Piracy and cost

I haven’t been posting about the business side of film, but there was an article about apps for the iphone (or tablet) that got me thinking.

Before the music business was crushed by piracy, computer software was pirated on a regular basis.  In fact, software has always been pirated.  It’s an industry that grew up while being pirated.  I never bought Microsoft Word in my life, and I’ve used it since 1990, but Microsoft did pretty well in the 90’s.

Apps have come along and nobody appears to be stealing them.  I have no idea how difficult or easy it is to do, but the fact is that people are paying for them.  In my mind, there is really only one reason for that: they are cheap.  They cost, generally, 99 cents.  It’s not worth it to pirate.  Even the priciest ones are about five bucks.

Microsoft Word has always been hugely expensive, and it never made sense to me.  It’s always cost more than 150 dollars.  I would have gladly paid fifty for it.  If they had been charging fifty, more people would have paid for it and it could have been cheaper.  I’m sure they did the math and figured that they made more with the 150 dollar sale than with more 50 dollar shares, but the fact is that it was pirated because it cost too much.

Itunes charges 99 cents for music and, amazingly, people are buying music again.  This, after years of getting it for free.  It’s still available for free, but it’s slightly easier to do it legally, and 99 cents seems like a fair price to keep the musicians alive.  And you’re not breaking the law, which always feels nice.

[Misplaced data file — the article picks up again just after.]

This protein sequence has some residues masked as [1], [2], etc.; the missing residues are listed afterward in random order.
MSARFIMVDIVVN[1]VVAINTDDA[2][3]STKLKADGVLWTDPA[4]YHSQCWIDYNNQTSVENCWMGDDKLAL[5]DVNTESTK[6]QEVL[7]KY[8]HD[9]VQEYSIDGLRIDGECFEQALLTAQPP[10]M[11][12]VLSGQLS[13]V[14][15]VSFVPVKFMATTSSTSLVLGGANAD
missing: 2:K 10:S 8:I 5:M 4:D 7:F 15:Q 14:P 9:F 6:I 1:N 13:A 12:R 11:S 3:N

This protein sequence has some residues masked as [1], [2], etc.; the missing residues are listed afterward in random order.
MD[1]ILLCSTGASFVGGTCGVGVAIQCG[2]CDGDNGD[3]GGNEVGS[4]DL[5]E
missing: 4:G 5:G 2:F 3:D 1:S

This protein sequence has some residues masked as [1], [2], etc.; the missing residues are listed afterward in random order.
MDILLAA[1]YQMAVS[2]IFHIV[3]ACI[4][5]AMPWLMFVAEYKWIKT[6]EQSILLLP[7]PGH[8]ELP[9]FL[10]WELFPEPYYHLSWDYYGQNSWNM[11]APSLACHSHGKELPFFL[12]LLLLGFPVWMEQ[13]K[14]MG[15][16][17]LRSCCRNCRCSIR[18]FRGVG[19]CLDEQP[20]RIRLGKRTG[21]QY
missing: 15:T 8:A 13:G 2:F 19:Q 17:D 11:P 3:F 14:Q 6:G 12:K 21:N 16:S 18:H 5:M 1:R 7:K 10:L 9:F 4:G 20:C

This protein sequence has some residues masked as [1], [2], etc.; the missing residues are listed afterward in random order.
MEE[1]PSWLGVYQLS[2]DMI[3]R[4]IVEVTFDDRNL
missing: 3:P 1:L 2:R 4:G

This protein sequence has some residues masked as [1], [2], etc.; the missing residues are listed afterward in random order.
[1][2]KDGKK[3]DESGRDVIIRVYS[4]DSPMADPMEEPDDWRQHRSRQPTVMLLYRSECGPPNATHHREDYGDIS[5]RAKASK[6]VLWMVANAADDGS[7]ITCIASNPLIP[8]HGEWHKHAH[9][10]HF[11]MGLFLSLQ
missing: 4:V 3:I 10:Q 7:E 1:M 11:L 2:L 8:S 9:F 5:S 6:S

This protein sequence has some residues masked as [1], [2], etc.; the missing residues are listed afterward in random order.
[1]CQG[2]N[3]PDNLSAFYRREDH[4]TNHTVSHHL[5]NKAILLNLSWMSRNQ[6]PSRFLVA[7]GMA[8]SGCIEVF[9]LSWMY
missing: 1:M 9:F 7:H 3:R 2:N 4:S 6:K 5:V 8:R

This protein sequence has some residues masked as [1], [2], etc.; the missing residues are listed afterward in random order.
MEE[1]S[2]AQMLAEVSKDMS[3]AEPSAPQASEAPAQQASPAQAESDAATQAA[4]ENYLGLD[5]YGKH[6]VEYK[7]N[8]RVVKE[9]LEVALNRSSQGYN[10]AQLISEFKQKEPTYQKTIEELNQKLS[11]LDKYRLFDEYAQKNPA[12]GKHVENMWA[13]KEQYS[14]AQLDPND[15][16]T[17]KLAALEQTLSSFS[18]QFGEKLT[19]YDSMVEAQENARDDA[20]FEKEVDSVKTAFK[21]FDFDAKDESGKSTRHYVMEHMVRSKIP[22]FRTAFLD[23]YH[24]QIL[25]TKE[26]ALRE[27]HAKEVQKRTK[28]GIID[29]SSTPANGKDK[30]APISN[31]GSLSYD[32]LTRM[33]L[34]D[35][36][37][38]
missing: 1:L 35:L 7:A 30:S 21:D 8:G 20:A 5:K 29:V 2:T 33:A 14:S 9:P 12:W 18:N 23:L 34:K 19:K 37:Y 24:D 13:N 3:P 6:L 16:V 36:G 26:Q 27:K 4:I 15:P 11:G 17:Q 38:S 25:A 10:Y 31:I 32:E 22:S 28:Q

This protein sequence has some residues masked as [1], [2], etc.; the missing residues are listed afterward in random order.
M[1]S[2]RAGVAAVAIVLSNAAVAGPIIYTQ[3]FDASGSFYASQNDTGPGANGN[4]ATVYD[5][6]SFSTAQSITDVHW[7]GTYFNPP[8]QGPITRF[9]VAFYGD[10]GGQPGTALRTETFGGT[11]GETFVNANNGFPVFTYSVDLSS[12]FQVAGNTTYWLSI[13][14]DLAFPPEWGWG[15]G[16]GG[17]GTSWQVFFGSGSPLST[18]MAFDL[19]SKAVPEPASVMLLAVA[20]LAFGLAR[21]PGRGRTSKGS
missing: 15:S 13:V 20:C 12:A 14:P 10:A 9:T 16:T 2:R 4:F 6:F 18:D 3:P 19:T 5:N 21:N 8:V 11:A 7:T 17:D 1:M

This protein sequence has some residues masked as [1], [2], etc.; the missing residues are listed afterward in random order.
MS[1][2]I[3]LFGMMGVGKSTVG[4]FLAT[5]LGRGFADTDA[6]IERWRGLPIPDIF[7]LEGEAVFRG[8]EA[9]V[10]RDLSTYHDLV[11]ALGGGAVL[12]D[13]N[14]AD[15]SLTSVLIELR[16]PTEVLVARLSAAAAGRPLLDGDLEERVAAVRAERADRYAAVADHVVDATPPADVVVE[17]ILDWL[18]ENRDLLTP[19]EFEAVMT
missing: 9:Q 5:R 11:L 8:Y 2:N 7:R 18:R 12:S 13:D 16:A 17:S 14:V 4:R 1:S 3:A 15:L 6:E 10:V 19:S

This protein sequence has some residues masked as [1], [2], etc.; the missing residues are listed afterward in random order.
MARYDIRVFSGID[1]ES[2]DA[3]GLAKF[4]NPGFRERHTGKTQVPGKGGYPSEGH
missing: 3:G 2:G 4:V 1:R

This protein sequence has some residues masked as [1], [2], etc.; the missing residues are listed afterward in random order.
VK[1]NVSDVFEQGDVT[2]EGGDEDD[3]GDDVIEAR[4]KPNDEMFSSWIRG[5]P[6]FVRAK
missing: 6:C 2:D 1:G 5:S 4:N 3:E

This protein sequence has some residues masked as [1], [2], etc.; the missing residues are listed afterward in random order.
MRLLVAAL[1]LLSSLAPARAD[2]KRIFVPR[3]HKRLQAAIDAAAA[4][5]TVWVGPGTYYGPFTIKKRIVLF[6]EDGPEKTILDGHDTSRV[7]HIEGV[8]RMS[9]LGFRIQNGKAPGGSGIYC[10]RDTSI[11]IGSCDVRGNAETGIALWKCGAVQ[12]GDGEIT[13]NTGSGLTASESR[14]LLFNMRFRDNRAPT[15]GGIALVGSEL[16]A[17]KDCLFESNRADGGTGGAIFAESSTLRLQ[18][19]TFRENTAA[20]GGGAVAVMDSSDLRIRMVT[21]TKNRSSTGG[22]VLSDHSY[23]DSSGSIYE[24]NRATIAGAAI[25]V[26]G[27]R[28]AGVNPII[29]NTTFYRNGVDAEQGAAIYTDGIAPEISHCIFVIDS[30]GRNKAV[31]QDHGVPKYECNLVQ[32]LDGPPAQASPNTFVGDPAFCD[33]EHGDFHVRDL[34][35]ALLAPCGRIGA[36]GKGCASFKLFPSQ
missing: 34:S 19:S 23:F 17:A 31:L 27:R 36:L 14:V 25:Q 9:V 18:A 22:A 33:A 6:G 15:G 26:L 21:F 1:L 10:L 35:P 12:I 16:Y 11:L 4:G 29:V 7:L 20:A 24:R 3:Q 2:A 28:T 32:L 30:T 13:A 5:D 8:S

Films haven’t figured out their price point yet.  Rather than go for the cheap seats, they’re trying to squeeze extra money out of us by going 3-D.  It’s true that there is a value for a film that may be diminished by charging less for it.  But getting it for free, and it’s fairly easy to get a movie for free, devalues it 100%.  Why not make films more affordable?  Surely a DVD doesn’t have to cost 15 bucks.  Downloading legally has to compete with illegal, but legal downloading can compete.

But even without this, look at the huge software industry which manages to survive even with piracy and still has plenty of high-priced software.  Piracy of films has been around for a long time, at least since VHS ruined the sales of E.T. in England before it came out there.    It’s bad, but it’s not as bad as, say, Tower Records going out of business.  That’s a bigger problem with much tougher solutions.

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